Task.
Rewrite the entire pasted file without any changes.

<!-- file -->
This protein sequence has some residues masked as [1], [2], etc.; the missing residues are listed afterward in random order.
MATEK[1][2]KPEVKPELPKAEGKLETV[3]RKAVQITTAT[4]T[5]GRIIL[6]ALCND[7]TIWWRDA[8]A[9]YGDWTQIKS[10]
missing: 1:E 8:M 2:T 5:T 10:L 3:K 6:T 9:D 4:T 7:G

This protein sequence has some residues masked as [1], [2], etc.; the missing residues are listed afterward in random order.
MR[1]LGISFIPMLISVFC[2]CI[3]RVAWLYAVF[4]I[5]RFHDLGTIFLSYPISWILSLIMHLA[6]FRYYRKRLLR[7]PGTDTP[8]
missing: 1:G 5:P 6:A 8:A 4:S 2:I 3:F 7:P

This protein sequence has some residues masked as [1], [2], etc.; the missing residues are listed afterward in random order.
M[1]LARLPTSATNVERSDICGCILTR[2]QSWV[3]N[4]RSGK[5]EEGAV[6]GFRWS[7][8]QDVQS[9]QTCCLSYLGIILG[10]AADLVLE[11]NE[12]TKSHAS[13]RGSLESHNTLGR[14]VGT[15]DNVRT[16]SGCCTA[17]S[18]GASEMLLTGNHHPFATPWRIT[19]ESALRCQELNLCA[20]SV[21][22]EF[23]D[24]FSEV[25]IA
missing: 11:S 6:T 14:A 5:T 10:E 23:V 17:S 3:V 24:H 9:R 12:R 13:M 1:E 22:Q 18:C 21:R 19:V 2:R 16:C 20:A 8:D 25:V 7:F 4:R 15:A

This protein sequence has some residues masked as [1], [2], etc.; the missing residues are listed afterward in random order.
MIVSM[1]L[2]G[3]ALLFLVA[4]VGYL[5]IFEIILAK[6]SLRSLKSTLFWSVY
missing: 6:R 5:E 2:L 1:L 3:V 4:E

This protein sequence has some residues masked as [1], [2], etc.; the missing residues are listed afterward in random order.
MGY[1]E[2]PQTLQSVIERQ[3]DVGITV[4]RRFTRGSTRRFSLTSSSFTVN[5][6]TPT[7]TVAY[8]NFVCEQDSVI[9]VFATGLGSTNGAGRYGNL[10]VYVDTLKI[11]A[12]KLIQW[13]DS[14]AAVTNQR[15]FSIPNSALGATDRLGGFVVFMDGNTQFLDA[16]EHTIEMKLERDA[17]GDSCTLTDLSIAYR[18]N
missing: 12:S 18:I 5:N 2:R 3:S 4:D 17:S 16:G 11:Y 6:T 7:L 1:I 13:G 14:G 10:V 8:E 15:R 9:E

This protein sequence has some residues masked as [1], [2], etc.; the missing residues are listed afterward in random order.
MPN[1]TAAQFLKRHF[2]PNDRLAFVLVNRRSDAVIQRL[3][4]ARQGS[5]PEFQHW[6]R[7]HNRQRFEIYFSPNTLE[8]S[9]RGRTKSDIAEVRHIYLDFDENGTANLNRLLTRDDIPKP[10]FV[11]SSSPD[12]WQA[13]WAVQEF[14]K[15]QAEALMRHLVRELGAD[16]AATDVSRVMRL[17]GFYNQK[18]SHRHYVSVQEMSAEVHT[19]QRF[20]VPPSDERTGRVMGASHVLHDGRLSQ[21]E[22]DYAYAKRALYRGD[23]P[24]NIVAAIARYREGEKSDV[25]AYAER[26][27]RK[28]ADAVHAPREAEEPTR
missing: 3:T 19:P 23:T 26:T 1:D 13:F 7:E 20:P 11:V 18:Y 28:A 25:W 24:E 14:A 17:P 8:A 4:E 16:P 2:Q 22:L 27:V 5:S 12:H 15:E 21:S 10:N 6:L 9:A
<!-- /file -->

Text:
This protein sequence has some residues masked as [1], [2], etc.; the missing residues are listed afterward in random order.
MATEK[1][2]KPEVKPELPKAEGKLETV[3]RKAVQITTAT[4]T[5]GRIIL[6]ALCND[7]TIWWRDA[8]A[9]YGDWTQIKS[10]
missing: 1:E 8:M 2:T 5:T 10:L 3:K 6:T 9:D 4:T 7:G

This protein sequence has some residues masked as [1], [2], etc.; the missing residues are listed afterward in random order.
MR[1]LGISFIPMLISVFC[2]CI[3]RVAWLYAVF[4]I[5]RFHDLGTIFLSYPISWILSLIMHLA[6]FRYYRKRLLR[7]PGTDTP[8]
missing: 1:G 5:P 6:A 8:A 4:S 2:I 3:F 7:P

This protein sequence has some residues masked as [1], [2], etc.; the missing residues are listed afterward in random order.
M[1]LARLPTSATNVERSDICGCILTR[2]QSWV[3]N[4]RSGK[5]EEGAV[6]GFRWS[7][8]QDVQS[9]QTCCLSYLGIILG[10]AADLVLE[11]NE[12]TKSHAS[13]RGSLESHNTLGR[14]VGT[15]DNVRT[16]SGCCTA[17]S[18]GASEMLLTGNHHPFATPWRIT[19]ESALRCQELNLCA[20]SV[21][22]EF[23]D[24]FSEV[25]IA
missing: 11:S 6:T 14:A 5:T 10:E 23:V 17:S 3:V 24:H 9:R 12:R 13:M 1:E 22:Q 18:C 21:R 19:V 2:R 16:C 20:A 8:D 25:V 7:F 4:R 15:A

This protein sequence has some residues masked as [1], [2], etc.; the missing residues are listed afterward in random order.
MIVSM[1]L[2]G[3]ALLFLVA[4]VGYL[5]IFEIILAK[6]SLRSLKSTLFWSVY
missing: 6:R 5:E 2:L 1:L 3:V 4:E

This protein sequence has some residues masked as [1], [2], etc.; the missing residues are listed afterward in random order.
MGY[1]E[2]PQTLQSVIERQ[3]DVGITV[4]RRFTRGSTRRFSLTSSSFTVN[5][6]TPT[7]TVAY[8]NFVCEQDSVI[9]VFATGLGSTNGAGRYGNL[10]VYVDTLKI[11]A[12]KLIQW[13]DS[14]AAVTNQR[15]FSIPNSALGATDRLGGFVVFMDGNTQFLDA[16]EHTIEMKLERDA[17]GDSCTLTDLSIAYR[18]N
missing: 12:S 18:I 5:N 2:R 3:S 4:D 17:S 16:G 11:Y 6:T 7:L 1:I 13:G 14:G 10:V 8:E 15:R 9:E

This protein sequence has some residues masked as [1], [2], etc.; the missing residues are listed afterward in random order.
MPN[1]TAAQFLKRHF[2]PNDRLAFVLVNRRSDAVIQRL[3][4]ARQGS[5]PEFQHW[6]R[7]HNRQRFEIYFSPNTLE[8]S[9]RGRTKSDIAEVRHIYLDFDENGTANLNRLLTRDDIPKP[10]FV[11]SSSPD[12]WQA[13]WAVQEF[14]K[15]QAEALMRHLVRELGAD[16]AATDVSRVMRL[17]GFYNQK[18]SHRHYVSVQEMSAEVHT[19]QRF[20]VPPSDERTGRVMGASHVLHDGRLSQ[21]E[22]DYAYAKRALYRGD[23]P[24]NIVAAIARYREGEKSDV[25]AYAER[26][27]RK[28]ADAVHAPREAEEPTR
missing: 3:T 19:P 23:T 26:T 1:D 13:F 7:E 20:P 11:V 18:Y 28:A 25:W 24:E 14:A 17:P 8:A 4:E 16:P 2:Q 22:L 27:V 5:S 12:H 15:E 21:S 10:N 6:L 9:A